Come and dance with a Teddy boy and Teddy girl
Many have never heard of the Teddy look before, yet for many people who lived in the UK during the 1950s this was a part of real life. It was a cultural trend that was found in many places; derelict buildings, and homes, which were destroyed by German bombs. Ten years after the Blitz (September 1940 – May 1941) young boys and girls, pretending to be adults, donned the Teddy aesthetic: a look epitomised by polished suits, super slick back hair and a passion for rock and roll music. It was Bill Haley and His Comets recording of ‘Rock Around the Clock’ in April 1954 that caused a musical shockwave across the Pacific – American culture had finally hit Britain.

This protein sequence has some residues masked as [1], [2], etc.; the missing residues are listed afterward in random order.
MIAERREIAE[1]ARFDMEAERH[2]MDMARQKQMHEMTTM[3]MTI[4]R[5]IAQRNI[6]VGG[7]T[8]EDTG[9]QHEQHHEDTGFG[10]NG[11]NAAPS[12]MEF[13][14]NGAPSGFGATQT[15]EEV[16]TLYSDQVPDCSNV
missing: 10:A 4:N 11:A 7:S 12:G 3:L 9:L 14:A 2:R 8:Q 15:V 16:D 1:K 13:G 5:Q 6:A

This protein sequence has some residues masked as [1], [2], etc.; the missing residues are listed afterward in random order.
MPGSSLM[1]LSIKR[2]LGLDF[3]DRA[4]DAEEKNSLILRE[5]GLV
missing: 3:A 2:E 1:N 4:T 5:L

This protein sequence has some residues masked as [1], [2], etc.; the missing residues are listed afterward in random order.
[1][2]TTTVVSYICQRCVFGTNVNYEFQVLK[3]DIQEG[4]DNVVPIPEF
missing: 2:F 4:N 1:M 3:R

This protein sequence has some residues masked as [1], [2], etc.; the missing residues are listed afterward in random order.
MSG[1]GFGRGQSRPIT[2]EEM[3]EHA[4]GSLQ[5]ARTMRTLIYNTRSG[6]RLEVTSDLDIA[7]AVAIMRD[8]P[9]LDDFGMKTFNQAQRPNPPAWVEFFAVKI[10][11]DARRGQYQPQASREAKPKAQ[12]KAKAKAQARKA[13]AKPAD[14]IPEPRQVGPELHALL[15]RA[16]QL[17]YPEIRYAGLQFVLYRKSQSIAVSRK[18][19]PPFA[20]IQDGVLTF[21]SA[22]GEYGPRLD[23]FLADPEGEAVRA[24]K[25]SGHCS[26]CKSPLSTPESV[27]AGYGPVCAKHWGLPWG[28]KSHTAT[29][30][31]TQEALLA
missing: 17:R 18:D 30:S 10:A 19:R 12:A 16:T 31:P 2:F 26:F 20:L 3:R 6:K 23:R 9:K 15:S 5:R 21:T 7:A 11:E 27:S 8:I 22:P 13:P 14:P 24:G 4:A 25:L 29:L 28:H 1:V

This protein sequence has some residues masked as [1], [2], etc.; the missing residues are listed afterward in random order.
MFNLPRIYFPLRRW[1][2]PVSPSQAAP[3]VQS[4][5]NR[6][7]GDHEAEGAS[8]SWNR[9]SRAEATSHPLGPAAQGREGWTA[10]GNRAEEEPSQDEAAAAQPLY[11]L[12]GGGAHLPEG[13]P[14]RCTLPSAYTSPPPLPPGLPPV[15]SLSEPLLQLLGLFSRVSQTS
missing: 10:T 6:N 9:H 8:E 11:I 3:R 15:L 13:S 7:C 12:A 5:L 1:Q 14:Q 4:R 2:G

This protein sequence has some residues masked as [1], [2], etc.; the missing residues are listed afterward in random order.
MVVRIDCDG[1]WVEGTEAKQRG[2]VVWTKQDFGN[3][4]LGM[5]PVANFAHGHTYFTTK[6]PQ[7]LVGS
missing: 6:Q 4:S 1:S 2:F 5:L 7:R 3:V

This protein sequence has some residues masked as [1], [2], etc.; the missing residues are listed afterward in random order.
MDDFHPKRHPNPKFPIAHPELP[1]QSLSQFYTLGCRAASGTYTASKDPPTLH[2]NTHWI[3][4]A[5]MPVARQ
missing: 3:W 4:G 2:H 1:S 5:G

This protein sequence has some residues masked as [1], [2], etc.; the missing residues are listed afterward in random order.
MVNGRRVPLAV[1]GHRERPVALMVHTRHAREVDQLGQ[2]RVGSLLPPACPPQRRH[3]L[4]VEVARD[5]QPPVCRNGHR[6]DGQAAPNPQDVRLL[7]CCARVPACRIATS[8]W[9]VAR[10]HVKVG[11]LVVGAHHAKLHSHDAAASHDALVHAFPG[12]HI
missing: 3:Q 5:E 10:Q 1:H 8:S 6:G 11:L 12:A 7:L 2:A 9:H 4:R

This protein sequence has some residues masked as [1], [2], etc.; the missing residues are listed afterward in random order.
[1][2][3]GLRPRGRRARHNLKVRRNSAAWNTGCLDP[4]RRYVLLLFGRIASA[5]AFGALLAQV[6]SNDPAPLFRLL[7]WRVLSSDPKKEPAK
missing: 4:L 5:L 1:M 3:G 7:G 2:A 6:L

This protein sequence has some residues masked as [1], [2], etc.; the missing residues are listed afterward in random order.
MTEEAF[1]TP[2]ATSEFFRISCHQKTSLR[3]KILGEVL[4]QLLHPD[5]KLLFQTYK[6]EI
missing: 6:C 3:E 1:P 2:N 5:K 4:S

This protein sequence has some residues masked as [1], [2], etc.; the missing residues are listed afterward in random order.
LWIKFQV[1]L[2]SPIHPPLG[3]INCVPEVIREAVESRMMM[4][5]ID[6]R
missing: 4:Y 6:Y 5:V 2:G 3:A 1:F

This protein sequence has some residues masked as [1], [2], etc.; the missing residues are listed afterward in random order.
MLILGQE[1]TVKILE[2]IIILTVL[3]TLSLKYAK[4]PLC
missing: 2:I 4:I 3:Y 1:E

Teddy, a musical by writer Tristan Bernays and composer Dougal Irvine, has arrived at the Vault Festival in Waterloo. The Vault Theatre has changed up its bar’s furnishings to a derelict and post-war feel to accompany the show. It is grabbing the attention of many original Teds, taking them down memory lane, and plenty of theatregoers who have never heard of the subculture before. Teddy is an immersive take of 1950s’ London seen through the eyes of displaced youths of post-war society, Josie (Molly Chesworth) and Teddy (George Parker).